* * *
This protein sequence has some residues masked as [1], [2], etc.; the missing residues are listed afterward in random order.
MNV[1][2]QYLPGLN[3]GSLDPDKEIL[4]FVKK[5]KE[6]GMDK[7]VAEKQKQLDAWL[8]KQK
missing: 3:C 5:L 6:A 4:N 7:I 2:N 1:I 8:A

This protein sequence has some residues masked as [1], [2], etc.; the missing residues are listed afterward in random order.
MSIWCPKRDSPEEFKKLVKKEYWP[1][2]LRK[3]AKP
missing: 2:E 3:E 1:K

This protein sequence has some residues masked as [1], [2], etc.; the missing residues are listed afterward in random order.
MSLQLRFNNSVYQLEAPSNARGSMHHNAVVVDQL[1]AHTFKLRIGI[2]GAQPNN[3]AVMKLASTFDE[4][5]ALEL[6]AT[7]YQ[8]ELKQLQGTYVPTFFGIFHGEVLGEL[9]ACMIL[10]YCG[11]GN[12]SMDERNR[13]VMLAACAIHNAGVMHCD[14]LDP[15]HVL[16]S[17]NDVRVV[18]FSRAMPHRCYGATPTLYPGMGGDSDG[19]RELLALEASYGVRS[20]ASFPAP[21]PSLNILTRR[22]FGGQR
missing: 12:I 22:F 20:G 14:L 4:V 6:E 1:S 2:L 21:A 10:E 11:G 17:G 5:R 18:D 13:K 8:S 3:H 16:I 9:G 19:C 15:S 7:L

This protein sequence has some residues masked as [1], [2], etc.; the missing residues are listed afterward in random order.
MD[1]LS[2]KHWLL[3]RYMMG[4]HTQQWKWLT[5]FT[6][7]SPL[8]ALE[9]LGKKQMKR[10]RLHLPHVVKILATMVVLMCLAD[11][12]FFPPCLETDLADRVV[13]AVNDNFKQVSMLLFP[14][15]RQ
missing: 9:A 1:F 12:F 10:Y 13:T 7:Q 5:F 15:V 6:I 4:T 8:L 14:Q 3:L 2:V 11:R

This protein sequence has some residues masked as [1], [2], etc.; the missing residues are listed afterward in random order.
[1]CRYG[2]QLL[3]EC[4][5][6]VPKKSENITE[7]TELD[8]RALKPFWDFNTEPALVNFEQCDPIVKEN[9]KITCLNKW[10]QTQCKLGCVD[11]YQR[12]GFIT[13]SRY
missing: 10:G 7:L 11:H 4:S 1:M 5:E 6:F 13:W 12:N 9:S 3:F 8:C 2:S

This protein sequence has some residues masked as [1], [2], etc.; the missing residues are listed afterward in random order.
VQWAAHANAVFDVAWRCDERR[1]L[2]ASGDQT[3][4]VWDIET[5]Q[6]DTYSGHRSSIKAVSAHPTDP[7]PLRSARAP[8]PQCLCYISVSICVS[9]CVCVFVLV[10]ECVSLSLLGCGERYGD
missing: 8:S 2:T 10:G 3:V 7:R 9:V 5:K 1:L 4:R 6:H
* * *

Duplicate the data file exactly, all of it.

This protein sequence has some residues masked as [1], [2], etc.; the missing residues are listed afterward in random order.
MNV[1][2]QYLPGLN[3]GSLDPDKEIL[4]FVKK[5]KE[6]GMDK[7]VAEKQKQLDAWL[8]KQK
missing: 3:C 5:L 6:A 4:N 7:I 2:N 1:I 8:A

This protein sequence has some residues masked as [1], [2], etc.; the missing residues are listed afterward in random order.
MSIWCPKRDSPEEFKKLVKKEYWP[1][2]LRK[3]AKP
missing: 2:E 3:E 1:K

This protein sequence has some residues masked as [1], [2], etc.; the missing residues are listed afterward in random order.
MSLQLRFNNSVYQLEAPSNARGSMHHNAVVVDQL[1]AHTFKLRIGI[2]GAQPNN[3]AVMKLASTFDE[4][5]ALEL[6]AT[7]YQ[8]ELKQLQGTYVPTFFGIFHGEVLGEL[9]ACMIL[10]YCG[11]GN[12]SMDERNR[13]VMLAACAIHNAGVMHCD[14]LDP[15]HVL[16]S[17]NDVRVV[18]FSRAMPHRCYGATPTLYPGMGGDSDG[19]RELLALEASYGVRS[20]ASFPAP[21]PSLNILTRR[22]FGGQR
missing: 12:I 22:F 20:G 14:L 4:V 6:E 1:S 2:L 21:A 10:E 11:G 17:G 5:R 18:D 13:K 8:S 3:H 16:I 9:G 19:C 15:S 7:L

This protein sequence has some residues masked as [1], [2], etc.; the missing residues are listed afterward in random order.
MD[1]LS[2]KHWLL[3]RYMMG[4]HTQQWKWLT[5]FT[6][7]SPL[8]ALE[9]LGKKQMKR[10]RLHLPHVVKILATMVVLMCLAD[11][12]FFPPCLETDLADRVV[13]AVNDNFKQVSMLLFP[14][15]RQ
missing: 9:A 1:F 12:F 10:Y 13:T 7:Q 5:F 15:V 6:I 4:T 8:L 14:Q 3:L 2:V 11:R

This protein sequence has some residues masked as [1], [2], etc.; the missing residues are listed afterward in random order.
[1]CRYG[2]QLL[3]EC[4][5][6]VPKKSENITE[7]TELD[8]RALKPFWDFNTEPALVNFEQCDPIVKEN[9]KITCLNKW[10]QTQCKLGCVD[11]YQR[12]GFIT[13]SRY
missing: 10:G 7:L 11:H 4:S 1:M 5:E 6:F 13:W 12:N 9:S 3:F 8:C 2:S

This protein sequence has some residues masked as [1], [2], etc.; the missing residues are listed afterward in random order.
VQWAAHANAVFDVAWRCDERR[1]L[2]ASGDQT[3][4]VWDIET[5]Q[6]DTYSGHRSSIKAVSAHPTDP[7]PLRSARAP[8]PQCLCYISVSICVS[9]CVCVFVLV[10]ECVSLSLLGCGERYGD
missing: 8:S 2:T 10:G 3:V 7:R 9:V 5:K 1:L 4:R 6:H